Speaker provides tools for handing on Catholic faith to children

Categories: Around the Diocese

By Kristi Anderson
The Visitor

Following a 9 a.m. Mass Nov. 21 at St. Michael Church in St. Cloud, national speaker Father Michael Schmitz from the Diocese of Duluth spoke to some 200 people about passing on the Catholic faith to children and teens.

“The reality and the stakes are that it is possible to fail at being a good parent,” Father Schmitz said. “Unless we are ready and willing to acknowledge that, it is possible that we could get to the end of our lives and say, ‘I have failed at the one thing I was here to do.’ We are here on earth to become saints but if you are called to be a mother or a father, that is the way you get to become a saint. So let’s talk about how we can win at being parents.”

3A Schmitz

Father Michael Schmitz of the Diocese of Duluth offered suggestions on passing on the Catholic faith to children and teens during a talk Nov. 21 at St. Michael Church in St. Cloud. Kristi Anderson / The Visitor

Father Schmitz, who serves as chaplain of Newman Catholic Campus Ministries at the University of Minnesota-Duluth and as director of the Duluth Diocese’s Office of Youth Ministry, offered a set of tools that he said every parent can use, no matter what age their children are:

Teach your kids how to pray. Teach them not just to repeat prayer, but how to really pray to God. “You as parents are models and can show your children how to pray from the heart. It doesn’t have to be remarkable,” Father Schmitz said. “Let them listen to you talk to God like [he is] your dad, like you know him.”

The power of a blessing. Father Schmitz shared the story of his own father giving him and his brother a blessing when his brother was going through a particular struggle.

“I remember his words,” Father Schmitz said. “He said, ‘I can’t do anything to fix your problem right now, I can’t take away what you are going through, I can’t resolve this issue. But I am your dad and what I can do is use this God-given ability to bless you in his name.’ ”

Parents can make the sign of the cross on their child’s forehead, he said. Even if they can’t physically lay their hands on the child because they don’t live with or near them, they can still extend the blessing from a distance, he said.

“Your small prayer amplified by God’s grace is multiplied,” he said. “[It] has the power not only to change someone’s life but the power to change the world.”

Witness an authentic Catholic life. “An authentic Catholic life means you are driven by joy — the abiding and pervasive sense of well being,” Father Schmitz said. “You can parent out of joy or out of fear. We can pursue God out of joy or out of fear. Or we can say to our kids, ‘I know you are an entirely different person and God has a plan for you.’ He has a destiny for them. He wants them to go to heaven even more than you want them to go to heaven. We need to have the courage to say I’m going to parent with faith and do whatever I can, but I am going to trust that God can work every step of the way.”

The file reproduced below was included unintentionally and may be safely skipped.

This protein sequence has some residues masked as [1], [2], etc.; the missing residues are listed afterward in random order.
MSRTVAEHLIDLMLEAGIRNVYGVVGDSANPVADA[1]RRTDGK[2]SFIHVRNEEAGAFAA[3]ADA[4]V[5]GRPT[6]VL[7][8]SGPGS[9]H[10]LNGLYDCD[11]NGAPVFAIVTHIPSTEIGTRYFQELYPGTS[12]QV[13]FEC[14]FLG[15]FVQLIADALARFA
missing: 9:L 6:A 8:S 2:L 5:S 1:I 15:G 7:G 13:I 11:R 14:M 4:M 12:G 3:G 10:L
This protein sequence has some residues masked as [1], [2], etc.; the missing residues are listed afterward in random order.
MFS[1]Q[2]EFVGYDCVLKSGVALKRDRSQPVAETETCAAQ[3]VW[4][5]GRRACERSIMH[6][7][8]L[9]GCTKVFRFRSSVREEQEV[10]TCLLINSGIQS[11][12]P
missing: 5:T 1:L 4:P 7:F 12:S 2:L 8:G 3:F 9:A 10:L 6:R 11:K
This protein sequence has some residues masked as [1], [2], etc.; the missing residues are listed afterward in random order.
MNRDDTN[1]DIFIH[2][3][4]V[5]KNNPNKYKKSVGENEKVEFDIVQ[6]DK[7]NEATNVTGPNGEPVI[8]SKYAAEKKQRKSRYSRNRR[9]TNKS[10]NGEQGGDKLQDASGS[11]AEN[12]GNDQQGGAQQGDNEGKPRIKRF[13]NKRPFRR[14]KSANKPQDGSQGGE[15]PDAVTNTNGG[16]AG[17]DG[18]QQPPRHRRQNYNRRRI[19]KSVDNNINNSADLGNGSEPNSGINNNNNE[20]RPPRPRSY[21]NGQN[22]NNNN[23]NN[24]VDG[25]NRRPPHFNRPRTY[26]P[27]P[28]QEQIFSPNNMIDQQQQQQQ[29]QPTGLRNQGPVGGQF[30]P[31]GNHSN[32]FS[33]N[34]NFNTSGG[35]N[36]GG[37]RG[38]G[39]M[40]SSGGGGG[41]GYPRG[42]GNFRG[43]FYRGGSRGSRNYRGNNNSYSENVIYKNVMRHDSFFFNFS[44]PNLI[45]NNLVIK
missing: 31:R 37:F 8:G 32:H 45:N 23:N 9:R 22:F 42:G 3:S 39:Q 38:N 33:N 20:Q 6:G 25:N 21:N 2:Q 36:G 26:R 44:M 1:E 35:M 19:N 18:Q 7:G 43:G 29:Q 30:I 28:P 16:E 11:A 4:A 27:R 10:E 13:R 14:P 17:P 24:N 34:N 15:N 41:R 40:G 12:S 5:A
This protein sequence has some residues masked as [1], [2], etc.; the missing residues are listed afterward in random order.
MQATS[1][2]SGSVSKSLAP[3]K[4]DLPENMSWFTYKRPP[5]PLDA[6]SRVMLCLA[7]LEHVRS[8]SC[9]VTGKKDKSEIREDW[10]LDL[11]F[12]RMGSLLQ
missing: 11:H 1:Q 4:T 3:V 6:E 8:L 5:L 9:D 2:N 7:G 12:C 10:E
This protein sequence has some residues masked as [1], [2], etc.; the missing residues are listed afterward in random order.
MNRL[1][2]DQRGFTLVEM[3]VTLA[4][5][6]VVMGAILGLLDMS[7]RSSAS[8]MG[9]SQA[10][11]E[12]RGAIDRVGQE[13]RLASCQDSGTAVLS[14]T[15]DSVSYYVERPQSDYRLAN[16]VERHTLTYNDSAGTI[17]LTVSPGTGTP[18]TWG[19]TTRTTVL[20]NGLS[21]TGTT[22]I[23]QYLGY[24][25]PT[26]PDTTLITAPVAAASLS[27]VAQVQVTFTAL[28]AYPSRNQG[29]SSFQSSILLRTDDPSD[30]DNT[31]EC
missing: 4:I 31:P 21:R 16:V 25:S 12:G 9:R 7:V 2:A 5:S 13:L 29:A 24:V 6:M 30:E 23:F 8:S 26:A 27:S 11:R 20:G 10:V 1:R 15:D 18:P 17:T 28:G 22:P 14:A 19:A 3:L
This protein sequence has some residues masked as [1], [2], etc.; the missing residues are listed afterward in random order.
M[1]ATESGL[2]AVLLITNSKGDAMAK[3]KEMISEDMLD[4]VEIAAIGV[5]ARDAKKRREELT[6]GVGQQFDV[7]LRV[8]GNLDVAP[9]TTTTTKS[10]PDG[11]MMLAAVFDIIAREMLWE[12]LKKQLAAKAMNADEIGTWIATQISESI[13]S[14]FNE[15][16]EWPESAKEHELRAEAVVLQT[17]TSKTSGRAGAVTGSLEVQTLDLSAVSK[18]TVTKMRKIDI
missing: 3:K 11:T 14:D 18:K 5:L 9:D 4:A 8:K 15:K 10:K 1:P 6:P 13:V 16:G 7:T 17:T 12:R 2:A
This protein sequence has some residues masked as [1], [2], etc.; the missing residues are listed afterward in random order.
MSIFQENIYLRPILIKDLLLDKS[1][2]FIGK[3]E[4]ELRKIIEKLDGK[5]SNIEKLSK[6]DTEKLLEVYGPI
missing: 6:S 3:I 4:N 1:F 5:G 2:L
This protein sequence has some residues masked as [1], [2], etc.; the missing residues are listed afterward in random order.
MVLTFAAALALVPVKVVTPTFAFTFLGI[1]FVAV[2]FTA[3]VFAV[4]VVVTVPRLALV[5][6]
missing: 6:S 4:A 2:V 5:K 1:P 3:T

Fasting amplifies prayer. Father Schmitz said the wisdom of the church is that fasting amplifies graces in a mysterious way. “It doesn’t mean you don’t eat. It means there is one thing you can do — some sort of self-denial — that you can give up today for your child, for their holiness.”

Be a prototype. Every person has influence, whether they have kids or not.

“If your kids prayed the way you pray, would they become great saints? If your kids lived with the joy you live with, would they become great saints? If your kids walked every day with the same amount of faith you walk with, would they become incredible saints? The reality is you are the prototype. You can model. You can imitate Jesus,” he said.

Profound trust

Elizabeth Schwartz, who is the director of religious education at St. Joseph Parish in Bertha, attended the talk with her husband Billy, a parishioner of St. John the Baptist Parish in Bluffton. She also brought a group of youth to St. Michael’s the night before for a talk that Father Schmitz presented to the youth (see sidebar at right).

“I thought I might gain some additional tools to help them by coming back today,” she said.

“You can never have enough knowledge or tools,” Billy added. “We also have a great number of nieces and nephews and this was a way we can help bring them up in the faith.”

Teresa LeBlanc, who also attended the session, is the mother of four children ranging in age from 9 to 17. She teaches confirmation at the Holdingford Catholic Community parish cluster.

“As a parent and a teacher, I wanted to hear Father Michael’s message and be able to share it with my own kids as well as my confirmation kids,” LeBlanc said.